(Adds background, comments in paragraphs 6-9)
BEIJING, June 13 China said on Friday that it
was watching security developments in Iraq closely after
Islamist fighters captured two more towns in a southward sweep,
and offered the Baghdad government whatever help it can give.
China is the top foreign player in Iraq's oilfields, which
are the largest in the Middle East open to foreign investment,
and has a natural interest in the country's stability.
"China is paying close attention to the recent security
situation in Iraq and we support the Iraqi government's efforts
to maintain domestic security and stability. We hope that Iraq
can return to stability, safety and normality as early as
possible," said Hua Chunying, a Foreign Ministry spokeswoman.
"For a long time, China has been giving Iraq a large amount
of all sorts of aid and is willing to give whatever help it is
able to," she told a daily news briefing without elaborating.
China had asked Iraq's government to ensure the safety of
Chinese people in the country, Hua said, though she did not say
if any there had been any effect on Beijing's oil interests
State-run China National Petroleum Corporation (CNPC),
China's biggest oil and gas producer, has three projects in
Iraq, in the country's south and southeast.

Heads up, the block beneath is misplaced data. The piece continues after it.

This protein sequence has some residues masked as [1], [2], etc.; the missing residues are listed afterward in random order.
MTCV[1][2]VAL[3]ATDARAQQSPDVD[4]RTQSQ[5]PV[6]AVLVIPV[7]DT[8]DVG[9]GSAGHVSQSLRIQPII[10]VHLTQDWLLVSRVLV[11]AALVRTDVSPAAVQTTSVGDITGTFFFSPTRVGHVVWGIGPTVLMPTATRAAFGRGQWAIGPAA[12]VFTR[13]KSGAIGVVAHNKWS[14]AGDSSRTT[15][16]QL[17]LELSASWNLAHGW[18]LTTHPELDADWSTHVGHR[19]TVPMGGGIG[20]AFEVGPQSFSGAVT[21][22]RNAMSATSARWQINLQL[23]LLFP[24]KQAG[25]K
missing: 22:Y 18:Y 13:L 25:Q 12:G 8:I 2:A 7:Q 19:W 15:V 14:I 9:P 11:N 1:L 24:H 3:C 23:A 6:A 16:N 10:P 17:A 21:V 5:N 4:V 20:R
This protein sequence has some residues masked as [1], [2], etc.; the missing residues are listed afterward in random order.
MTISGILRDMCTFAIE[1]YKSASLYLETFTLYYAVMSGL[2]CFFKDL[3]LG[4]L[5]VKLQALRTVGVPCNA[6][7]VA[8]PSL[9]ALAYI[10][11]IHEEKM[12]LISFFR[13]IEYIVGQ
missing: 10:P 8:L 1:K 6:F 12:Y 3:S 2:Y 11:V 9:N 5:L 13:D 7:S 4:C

Most of Iraq's oil drilling and export facilities are in the
south, where al Qaeda-inspired groups have little support. They
are not expected to be as vulnerable to insurgents as
infrastructure in northern Iraq.
Analysts, however, said there was little China can do to
immediately bolster the Iraqi government and protect their
interests, despite aid it has offered to Baghdad in the past.
"The situation shows how mixed up the geopolitics of the
Mideast and oil have become," said Daniel Yergin, the vice
chairman of research group IHS and a noted oil historian.
"This time, the U.S. and China and Iran are all on the same
side, trying to preserve the Iraqi state - each of them with
their own interests, and all of them unprepared and caught by
surprise," he said.
(Reporting by Ben Blanchard in Beijing and Timothy Gardner and
David Brunnstrom in Washington; Editing by Nick Macfie and G